Hauptman: The main success is earning your own success; it doesn’t have to be striking it rich with the next Facebook. It can be that you go to work everyday and support your family, and there are a lot of people in this country that would take that right now. Somebody in prison sure would, somebody unemployed sure would, someone underemployed who is on public benefits who doesn’t want to be – if they could go out and earn their own success and make their own way in this country and pay their bills there’s a happiness and a pride that comes in that. So, I think we wanna be a place where it’s easy to start a business, not because everyone is going to be an entrepreneur, but because when you take a boarded up building on Main street that is sitting there empty, maybe attracting vagrants, and you replace that with opportunity that helps a lot of people. It helps the town, it helps the tax revenue, it helps the people who might work there even if they’re minimum wage jobs, it helps the people who may use that service – it benefits a lot of people.

Gary Price: If we don’t do something about the wage gap now, what will our country look like in the next decades? Both Collins and Hauptman say it will likely be a different America than we have today.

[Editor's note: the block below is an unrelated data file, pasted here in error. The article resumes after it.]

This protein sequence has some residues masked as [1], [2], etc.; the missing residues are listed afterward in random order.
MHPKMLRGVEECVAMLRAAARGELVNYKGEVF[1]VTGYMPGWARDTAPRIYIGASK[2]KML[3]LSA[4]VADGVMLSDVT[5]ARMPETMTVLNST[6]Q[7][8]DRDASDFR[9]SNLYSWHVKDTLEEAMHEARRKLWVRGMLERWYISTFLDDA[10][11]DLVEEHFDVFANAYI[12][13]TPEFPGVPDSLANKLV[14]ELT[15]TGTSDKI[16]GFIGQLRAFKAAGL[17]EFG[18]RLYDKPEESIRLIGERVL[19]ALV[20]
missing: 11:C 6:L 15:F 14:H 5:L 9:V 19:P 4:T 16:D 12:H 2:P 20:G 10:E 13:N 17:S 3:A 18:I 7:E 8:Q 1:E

Collins: Essentially we are heading to becoming  kind of racial and economic apartheid society. If wealth continues to concentrate as it has the last 30 years then we’re essentially moving to becoming a hereditary aristocracy of wealth. Meaning, we’re gonna be a society that’s governed by the sons and daughters of today’s billionaires. They will dominate our politics; they will dominate our media and our culture. But we’re essentially moving toward a society where we’ll be governed by the super wealthy and I think we’ll also see a kind of racial economic apartheid because of the fact that assets for blacks and Latinos have been stagnant or actually failing, that the divide will become great along racial lines.

Hauptman: We might wind up looking a bit like more like some of the Western European countries, meaning that they are still by and large prosperous and they haven’t descended into poverty. It could be Italy, it’s a nice place to visit and has a group of well off people who do pretty well, but very little economic mobility and less a place that is a shining city on a hill. I think you and I are proud of the fact that many people around the world, if they said you could get out of the country you’re in and you could go some places else, I think the United States would be the number one place that they want to go to. It certainly has been throughout history. The United States has assimilated more immigrants than any society on earth and we want to be that, I think, because that means we’re doing something right.

Gary Price: You can read up on how one man left the 1% to help those in the lowest part of the 99% in Chuck Collins book, Born on Third Base, available now in stores and online at chelseagreen.com.

You can find out more about the Main Street Growth Project and Kyle Hauptman on their website at mainstgrowth.com.

For more information on all of our guests, log on to our site at viewpointsonline.net. You can find archives of past programs there and on iTunes and Stitcher. I’m Gary Price.